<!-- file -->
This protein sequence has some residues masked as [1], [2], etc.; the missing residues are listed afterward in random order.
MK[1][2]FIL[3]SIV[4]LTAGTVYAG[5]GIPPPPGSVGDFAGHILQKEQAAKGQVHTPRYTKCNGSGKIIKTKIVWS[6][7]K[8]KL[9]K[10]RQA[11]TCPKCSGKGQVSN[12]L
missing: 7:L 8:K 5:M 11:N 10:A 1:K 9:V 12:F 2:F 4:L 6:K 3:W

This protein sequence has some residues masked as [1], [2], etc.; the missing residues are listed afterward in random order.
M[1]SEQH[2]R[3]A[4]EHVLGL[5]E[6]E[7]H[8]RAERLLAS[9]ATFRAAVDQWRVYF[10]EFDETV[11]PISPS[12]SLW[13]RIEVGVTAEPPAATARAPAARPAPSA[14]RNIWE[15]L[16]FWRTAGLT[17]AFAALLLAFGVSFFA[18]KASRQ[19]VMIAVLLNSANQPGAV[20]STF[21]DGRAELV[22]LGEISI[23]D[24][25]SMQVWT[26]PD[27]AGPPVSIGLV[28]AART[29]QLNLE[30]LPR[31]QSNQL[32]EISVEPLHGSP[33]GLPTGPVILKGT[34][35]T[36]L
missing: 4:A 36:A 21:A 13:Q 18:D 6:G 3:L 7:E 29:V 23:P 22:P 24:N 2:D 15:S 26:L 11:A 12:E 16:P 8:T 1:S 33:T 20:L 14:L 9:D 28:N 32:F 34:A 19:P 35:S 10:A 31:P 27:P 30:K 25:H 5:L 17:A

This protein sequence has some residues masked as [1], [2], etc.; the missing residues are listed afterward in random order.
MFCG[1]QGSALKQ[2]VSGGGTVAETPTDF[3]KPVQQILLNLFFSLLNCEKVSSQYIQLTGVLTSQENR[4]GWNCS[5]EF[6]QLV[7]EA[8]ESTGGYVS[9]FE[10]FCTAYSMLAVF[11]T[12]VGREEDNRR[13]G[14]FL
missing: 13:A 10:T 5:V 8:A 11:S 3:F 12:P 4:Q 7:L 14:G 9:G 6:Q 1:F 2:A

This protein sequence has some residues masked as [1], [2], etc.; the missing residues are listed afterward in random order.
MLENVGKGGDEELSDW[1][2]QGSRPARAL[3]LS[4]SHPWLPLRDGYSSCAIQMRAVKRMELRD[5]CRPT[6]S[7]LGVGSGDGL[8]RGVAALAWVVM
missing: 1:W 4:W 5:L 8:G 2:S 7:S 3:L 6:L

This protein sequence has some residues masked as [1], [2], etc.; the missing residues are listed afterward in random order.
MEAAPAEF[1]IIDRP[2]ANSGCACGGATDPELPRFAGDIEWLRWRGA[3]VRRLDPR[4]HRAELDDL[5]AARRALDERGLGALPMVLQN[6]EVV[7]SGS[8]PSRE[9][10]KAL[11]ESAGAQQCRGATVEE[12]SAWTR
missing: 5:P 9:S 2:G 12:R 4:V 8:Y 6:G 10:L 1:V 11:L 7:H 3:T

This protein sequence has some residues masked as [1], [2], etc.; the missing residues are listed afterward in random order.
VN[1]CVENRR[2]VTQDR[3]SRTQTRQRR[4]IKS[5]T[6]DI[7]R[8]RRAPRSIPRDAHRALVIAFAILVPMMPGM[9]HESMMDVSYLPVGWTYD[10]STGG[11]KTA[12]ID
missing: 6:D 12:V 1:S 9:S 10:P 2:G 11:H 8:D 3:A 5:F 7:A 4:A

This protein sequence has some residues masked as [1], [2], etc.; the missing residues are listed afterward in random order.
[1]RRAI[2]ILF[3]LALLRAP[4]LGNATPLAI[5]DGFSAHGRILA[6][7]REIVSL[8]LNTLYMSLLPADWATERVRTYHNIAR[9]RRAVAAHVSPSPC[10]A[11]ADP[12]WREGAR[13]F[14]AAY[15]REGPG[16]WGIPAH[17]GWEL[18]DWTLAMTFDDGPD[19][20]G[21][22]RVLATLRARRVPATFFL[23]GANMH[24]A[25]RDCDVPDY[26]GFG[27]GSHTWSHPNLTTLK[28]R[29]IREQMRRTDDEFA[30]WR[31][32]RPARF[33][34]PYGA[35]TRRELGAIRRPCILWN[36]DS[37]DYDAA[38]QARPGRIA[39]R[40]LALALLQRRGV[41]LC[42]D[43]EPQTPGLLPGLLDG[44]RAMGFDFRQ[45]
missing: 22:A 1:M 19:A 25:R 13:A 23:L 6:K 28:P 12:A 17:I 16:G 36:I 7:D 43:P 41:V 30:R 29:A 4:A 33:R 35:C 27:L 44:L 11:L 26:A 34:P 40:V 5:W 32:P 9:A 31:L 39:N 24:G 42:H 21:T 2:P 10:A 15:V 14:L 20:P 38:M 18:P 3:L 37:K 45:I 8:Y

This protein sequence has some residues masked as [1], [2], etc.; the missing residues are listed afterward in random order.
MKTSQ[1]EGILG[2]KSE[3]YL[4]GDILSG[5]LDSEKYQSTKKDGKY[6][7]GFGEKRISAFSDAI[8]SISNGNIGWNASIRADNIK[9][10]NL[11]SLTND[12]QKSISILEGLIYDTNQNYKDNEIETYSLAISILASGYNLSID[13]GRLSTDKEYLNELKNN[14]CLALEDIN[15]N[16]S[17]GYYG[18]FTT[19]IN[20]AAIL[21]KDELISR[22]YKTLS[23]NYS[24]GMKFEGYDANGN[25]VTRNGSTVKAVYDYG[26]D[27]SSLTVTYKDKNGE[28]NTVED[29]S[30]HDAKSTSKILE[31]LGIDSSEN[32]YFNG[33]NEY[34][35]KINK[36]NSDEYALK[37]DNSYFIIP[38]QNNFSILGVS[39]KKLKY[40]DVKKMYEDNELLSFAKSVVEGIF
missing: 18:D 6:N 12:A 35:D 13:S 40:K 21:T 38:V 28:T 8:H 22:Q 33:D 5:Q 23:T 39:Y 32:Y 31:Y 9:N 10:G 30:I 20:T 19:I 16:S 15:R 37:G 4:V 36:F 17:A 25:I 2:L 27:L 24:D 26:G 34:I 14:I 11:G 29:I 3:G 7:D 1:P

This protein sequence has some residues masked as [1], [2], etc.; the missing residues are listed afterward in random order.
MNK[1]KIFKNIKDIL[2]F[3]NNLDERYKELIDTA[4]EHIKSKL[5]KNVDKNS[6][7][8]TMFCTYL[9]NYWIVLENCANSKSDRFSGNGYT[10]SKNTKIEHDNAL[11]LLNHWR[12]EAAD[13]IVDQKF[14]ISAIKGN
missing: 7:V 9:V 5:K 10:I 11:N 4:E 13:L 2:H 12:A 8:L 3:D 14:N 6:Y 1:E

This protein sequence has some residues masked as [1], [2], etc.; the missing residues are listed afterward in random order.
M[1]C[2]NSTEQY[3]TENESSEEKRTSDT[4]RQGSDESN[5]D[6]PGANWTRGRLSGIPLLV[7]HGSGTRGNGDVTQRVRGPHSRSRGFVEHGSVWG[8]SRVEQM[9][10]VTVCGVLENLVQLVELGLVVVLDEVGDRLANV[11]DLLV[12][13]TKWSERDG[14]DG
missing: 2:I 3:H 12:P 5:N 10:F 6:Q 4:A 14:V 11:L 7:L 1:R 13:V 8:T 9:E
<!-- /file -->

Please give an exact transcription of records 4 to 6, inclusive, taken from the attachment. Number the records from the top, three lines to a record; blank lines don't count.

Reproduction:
This protein sequence has some residues masked as [1], [2], etc.; the missing residues are listed afterward in random order.
MLENVGKGGDEELSDW[1][2]QGSRPARAL[3]LS[4]SHPWLPLRDGYSSCAIQMRAVKRMELRD[5]CRPT[6]S[7]LGVGSGDGL[8]RGVAALAWVVM
missing: 1:W 4:W 5:L 8:G 2:S 7:S 3:L 6:L

This protein sequence has some residues masked as [1], [2], etc.; the missing residues are listed afterward in random order.
MEAAPAEF[1]IIDRP[2]ANSGCACGGATDPELPRFAGDIEWLRWRGA[3]VRRLDPR[4]HRAELDDL[5]AARRALDERGLGALPMVLQN[6]EVV[7]SGS[8]PSRE[9][10]KAL[11]ESAGAQQCRGATVEE[12]SAWTR
missing: 5:P 9:S 2:G 12:R 4:V 8:Y 6:G 10:L 1:V 11:L 7:H 3:T

This protein sequence has some residues masked as [1], [2], etc.; the missing residues are listed afterward in random order.
VN[1]CVENRR[2]VTQDR[3]SRTQTRQRR[4]IKS[5]T[6]DI[7]R[8]RRAPRSIPRDAHRALVIAFAILVPMMPGM[9]HESMMDVSYLPVGWTYD[10]STGG[11]KTA[12]ID
missing: 6:D 12:V 1:S 9:S 10:P 2:G 11:H 8:D 3:A 5:F 7:A 4:A